Israeli military 'on war footing for possibility Trump will launch deadly strike on Iran before he leaves office'

ISRAEL has been on high alert in recent weeks in the possibility the United States would issue a military strike against Iran before Trump leaves office.

The Israel Defense Forces have been instructed to prepare for a possible strike against Iran by the Israeli government, which did not make the order based on intelligence that Trump will issue the strike.

Rather, senior government officials expect "a very sensitive period" before president-elect Joe Biden's inauguration on January 20.

The officials say Israel's government has warned the IDF to prepare for possible retaliation against the country by Iran directly, or by proxies in Syria, Gaza and Lebanon.

On Tuesday of this week, the president sent two B-52 nuclear-capable bomber planes to fly over the Middle East in a not so subtle warning to Iran.

This marked the third time in less than 18 months that the president has used the B-52 bombers as an apparent warning to Iran.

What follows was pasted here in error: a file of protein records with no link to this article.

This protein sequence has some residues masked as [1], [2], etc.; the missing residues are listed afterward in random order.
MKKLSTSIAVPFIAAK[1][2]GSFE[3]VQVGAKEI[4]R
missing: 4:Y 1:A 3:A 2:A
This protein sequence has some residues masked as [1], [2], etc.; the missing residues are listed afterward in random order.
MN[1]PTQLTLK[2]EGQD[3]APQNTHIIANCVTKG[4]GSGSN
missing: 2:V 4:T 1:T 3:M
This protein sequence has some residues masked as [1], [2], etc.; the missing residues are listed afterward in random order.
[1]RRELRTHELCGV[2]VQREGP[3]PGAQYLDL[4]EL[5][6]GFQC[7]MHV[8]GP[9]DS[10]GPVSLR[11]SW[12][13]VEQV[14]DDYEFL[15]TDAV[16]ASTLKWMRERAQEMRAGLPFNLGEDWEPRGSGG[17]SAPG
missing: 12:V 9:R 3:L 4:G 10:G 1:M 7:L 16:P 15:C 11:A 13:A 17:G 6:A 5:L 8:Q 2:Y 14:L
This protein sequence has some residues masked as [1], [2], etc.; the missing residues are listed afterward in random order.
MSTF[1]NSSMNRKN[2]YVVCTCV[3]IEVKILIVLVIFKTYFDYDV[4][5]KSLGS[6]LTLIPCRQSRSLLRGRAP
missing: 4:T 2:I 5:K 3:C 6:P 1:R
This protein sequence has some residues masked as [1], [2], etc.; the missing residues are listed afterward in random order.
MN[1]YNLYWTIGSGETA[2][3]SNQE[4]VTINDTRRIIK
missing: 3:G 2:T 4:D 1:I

The news comes less than a week after Trump asked his top national security officials if it would be a good idea to attack Iran's largest nuclear enrichment site.

His question comes after the International Atomic Energy Agency found Iran's uranium stockpile to be 12 times more than the amount originally allowed in the Iran Nuclear Deal that Trump pulled out of.

After a briefing with officials, including Vice President Mike Pence and Secretary of State Mike Pompeo, Trump was warned the risk of striking Iran would increase the region's instability.

However, Trump's warnings weren't met usual caution. Iran has fired back, promising Trump a "crushing response" should he strike first.

"Any action against the Iranian nation would certainly face a crushing response," said spokesperson Ali Rabiei on an official government stream.

Much attention has been paid to the region in recent weeks.

Israeli Prime Minister Benjamin Netanyahu met with Crown Prince Mohammed Bin Salman in Saudi Arabia, where they discussed issues with Iran.

Last week, Pompeo also visited Israel and a number of countries in the region and was the highest U.S. official to visit Israel's annexed portion of the Golan Heights, where he told reporters "all options are on the table."

While Pompeo was there, the United States Central Command announced the B-52 bombers carried out a "short-notice, long-range mission into the Middle East to deter aggression and reassure U.S. partners and allies."

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